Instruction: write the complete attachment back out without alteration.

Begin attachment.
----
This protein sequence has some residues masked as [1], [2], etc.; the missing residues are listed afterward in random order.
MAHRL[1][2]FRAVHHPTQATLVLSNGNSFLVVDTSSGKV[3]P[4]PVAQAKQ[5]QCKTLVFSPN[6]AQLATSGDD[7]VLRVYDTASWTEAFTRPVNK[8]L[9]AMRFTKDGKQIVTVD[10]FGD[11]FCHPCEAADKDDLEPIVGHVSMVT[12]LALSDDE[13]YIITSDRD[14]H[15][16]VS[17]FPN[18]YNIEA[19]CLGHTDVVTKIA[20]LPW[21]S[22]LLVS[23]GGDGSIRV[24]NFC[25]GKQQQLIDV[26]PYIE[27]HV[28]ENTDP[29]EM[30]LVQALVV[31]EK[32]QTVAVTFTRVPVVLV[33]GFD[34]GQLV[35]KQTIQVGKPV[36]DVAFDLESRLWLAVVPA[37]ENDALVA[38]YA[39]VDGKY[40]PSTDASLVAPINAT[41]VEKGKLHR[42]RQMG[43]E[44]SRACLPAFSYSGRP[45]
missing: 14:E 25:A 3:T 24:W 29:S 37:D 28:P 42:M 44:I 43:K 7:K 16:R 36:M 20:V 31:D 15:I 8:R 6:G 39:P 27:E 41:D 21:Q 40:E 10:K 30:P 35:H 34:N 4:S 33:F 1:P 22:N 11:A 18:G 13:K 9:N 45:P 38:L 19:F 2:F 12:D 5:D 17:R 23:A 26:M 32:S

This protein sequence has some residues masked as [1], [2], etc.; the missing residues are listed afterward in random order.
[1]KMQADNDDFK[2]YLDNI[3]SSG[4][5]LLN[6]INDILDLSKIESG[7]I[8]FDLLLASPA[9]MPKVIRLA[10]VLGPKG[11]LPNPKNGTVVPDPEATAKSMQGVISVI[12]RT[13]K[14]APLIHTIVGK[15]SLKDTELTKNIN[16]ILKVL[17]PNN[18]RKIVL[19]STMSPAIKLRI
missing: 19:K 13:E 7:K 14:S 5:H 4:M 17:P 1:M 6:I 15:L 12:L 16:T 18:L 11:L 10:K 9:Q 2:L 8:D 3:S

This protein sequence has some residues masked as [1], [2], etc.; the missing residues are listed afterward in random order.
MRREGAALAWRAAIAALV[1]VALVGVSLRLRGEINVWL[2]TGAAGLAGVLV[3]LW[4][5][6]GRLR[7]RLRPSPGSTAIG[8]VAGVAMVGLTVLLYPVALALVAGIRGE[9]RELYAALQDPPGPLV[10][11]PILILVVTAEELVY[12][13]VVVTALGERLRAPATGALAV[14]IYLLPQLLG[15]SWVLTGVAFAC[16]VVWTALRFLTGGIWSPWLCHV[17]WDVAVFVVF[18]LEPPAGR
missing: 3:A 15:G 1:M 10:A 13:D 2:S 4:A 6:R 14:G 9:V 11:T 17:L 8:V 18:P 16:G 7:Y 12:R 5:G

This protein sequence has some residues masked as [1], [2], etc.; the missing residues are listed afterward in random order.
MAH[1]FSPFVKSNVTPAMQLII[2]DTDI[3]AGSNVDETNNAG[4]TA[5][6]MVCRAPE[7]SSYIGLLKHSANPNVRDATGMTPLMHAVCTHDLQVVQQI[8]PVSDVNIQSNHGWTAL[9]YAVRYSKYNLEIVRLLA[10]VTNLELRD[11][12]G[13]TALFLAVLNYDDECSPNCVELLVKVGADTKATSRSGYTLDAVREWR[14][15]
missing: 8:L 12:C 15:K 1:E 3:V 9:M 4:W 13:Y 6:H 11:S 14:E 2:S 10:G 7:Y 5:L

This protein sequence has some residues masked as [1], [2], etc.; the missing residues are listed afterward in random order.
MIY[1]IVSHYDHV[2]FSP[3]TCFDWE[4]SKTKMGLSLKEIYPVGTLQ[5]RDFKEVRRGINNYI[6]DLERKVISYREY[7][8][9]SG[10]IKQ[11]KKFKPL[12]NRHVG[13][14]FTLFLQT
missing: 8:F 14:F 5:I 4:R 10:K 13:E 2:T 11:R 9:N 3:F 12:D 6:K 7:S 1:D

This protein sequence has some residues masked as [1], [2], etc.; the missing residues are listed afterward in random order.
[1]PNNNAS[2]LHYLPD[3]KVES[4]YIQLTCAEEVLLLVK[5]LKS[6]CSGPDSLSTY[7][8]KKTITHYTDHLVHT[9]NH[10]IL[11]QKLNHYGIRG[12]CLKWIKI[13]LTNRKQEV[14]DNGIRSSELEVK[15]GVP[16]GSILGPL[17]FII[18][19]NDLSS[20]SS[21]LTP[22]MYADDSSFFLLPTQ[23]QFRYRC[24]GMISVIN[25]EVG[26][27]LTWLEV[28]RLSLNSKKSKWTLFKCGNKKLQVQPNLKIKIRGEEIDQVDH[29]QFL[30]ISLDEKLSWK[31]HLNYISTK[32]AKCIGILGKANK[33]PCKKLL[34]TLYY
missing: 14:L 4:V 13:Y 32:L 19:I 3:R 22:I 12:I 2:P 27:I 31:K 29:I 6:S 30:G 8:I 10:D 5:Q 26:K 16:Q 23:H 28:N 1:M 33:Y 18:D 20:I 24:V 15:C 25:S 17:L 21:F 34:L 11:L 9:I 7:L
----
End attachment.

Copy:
This protein sequence has some residues masked as [1], [2], etc.; the missing residues are listed afterward in random order.
MAHRL[1][2]FRAVHHPTQATLVLSNGNSFLVVDTSSGKV[3]P[4]PVAQAKQ[5]QCKTLVFSPN[6]AQLATSGDD[7]VLRVYDTASWTEAFTRPVNK[8]L[9]AMRFTKDGKQIVTVD[10]FGD[11]FCHPCEAADKDDLEPIVGHVSMVT[12]LALSDDE[13]YIITSDRD[14]H[15][16]VS[17]FPN[18]YNIEA[19]CLGHTDVVTKIA[20]LPW[21]S[22]LLVS[23]GGDGSIRV[24]NFC[25]GKQQQLIDV[26]PYIE[27]HV[28]ENTDP[29]EM[30]LVQALVV[31]EK[32]QTVAVTFTRVPVVLV[33]GFD[34]GQLV[35]KQTIQVGKPV[36]DVAFDLESRLWLAVVPA[37]ENDALVA[38]YA[39]VDGKY[40]PSTDASLVAPINAT[41]VEKGKLHR[42]RQMG[43]E[44]SRACLPAFSYSGRP[45]
missing: 14:E 25:A 3:T 24:W 29:S 37:D 28:P 42:M 44:I 43:K 7:K 16:R 36:M 20:V 31:D 15:I 8:R 6:G 39:P 27:E 41:D 21:Q 40:E 10:K 30:P 35:H 34:N 4:S 33:F 1:P 22:N 11:A 18:G 13:K 9:N 45:P 38:L 19:F 2:F 12:D 5:D 17:R 23:A 26:M 32:S

This protein sequence has some residues masked as [1], [2], etc.; the missing residues are listed afterward in random order.
[1]KMQADNDDFK[2]YLDNI[3]SSG[4][5]LLN[6]INDILDLSKIESG[7]I[8]FDLLLASPA[9]MPKVIRLA[10]VLGPKG[11]LPNPKNGTVVPDPEATAKSMQGVISVI[12]RT[13]K[14]APLIHTIVGK[15]SLKDTELTKNIN[16]ILKVL[17]PNN[18]RKIVL[19]STMSPAIKLRI
missing: 19:K 13:E 7:K 14:S 5:H 4:M 17:P 1:M 6:I 15:L 12:L 16:T 18:L 11:L 10:K 9:Q 2:L 8:D 3:S

This protein sequence has some residues masked as [1], [2], etc.; the missing residues are listed afterward in random order.
MRREGAALAWRAAIAALV[1]VALVGVSLRLRGEINVWL[2]TGAAGLAGVLV[3]LW[4][5][6]GRLR[7]RLRPSPGSTAIG[8]VAGVAMVGLTVLLYPVALALVAGIRGE[9]RELYAALQDPPGPLV[10][11]PILILVVTAEELVY[12][13]VVVTALGERLRAPATGALAV[14]IYLLPQLLG[15]SWVLTGVAFAC[16]VVWTALRFLTGGIWSPWLCHV[17]WDVAVFVVF[18]LEPPAGR
missing: 3:A 15:G 1:M 10:A 13:D 2:S 4:A 6:R 14:G 9:V 11:T 17:L 8:V 18:P 16:G 7:Y 12:R 5:G

This protein sequence has some residues masked as [1], [2], etc.; the missing residues are listed afterward in random order.
MAH[1]FSPFVKSNVTPAMQLII[2]DTDI[3]AGSNVDETNNAG[4]TA[5][6]MVCRAPE[7]SSYIGLLKHSANPNVRDATGMTPLMHAVCTHDLQVVQQI[8]PVSDVNIQSNHGWTAL[9]YAVRYSKYNLEIVRLLA[10]VTNLELRD[11][12]G[13]TALFLAVLNYDDECSPNCVELLVKVGADTKATSRSGYTLDAVREWR[14][15]
missing: 8:L 12:C 15:K 1:E 3:V 9:M 4:W 13:Y 6:H 11:S 14:E 2:S 10:G 7:Y 5:L

This protein sequence has some residues masked as [1], [2], etc.; the missing residues are listed afterward in random order.
MIY[1]IVSHYDHV[2]FSP[3]TCFDWE[4]SKTKMGLSLKEIYPVGTLQ[5]RDFKEVRRGINNYI[6]DLERKVISYREY[7][8][9]SG[10]IKQ[11]KKFKPL[12]NRHVG[13][14]FTLFLQT
missing: 8:F 14:F 5:I 4:R 10:K 13:E 2:T 11:R 9:N 3:F 12:D 6:K 7:S 1:D

This protein sequence has some residues masked as [1], [2], etc.; the missing residues are listed afterward in random order.
[1]PNNNAS[2]LHYLPD[3]KVES[4]YIQLTCAEEVLLLVK[5]LKS[6]CSGPDSLSTY[7][8]KKTITHYTDHLVHT[9]NH[10]IL[11]QKLNHYGIRG[12]CLKWIKI[13]LTNRKQEV[14]DNGIRSSELEVK[15]GVP[16]GSILGPL[17]FII[18][19]NDLSS[20]SS[21]LTP[22]MYADDSSFFLLPTQ[23]QFRYRC[24]GMISVIN[25]EVG[26][27]LTWLEV[28]RLSLNSKKSKWTLFKCGNKKLQVQPNLKIKIRGEEIDQVDH[29]QFL[30]ISLDEKLSWK[31]HLNYISTK[32]AKCIGILGKANK[33]PCKKLL[34]TLYY
missing: 14:L 4:V 13:Y 32:L 19:I 3:R 22:I 12:I 2:P 27:I 31:K 29:I 6:S 30:G 8:I 10:D 5:Q 26:K 16:Q 23:H 28:N 1:M 33:Y 18:D 20:I 24:V 15:C 25:S 17:L 21:F 34:L 11:L 9:I 7:L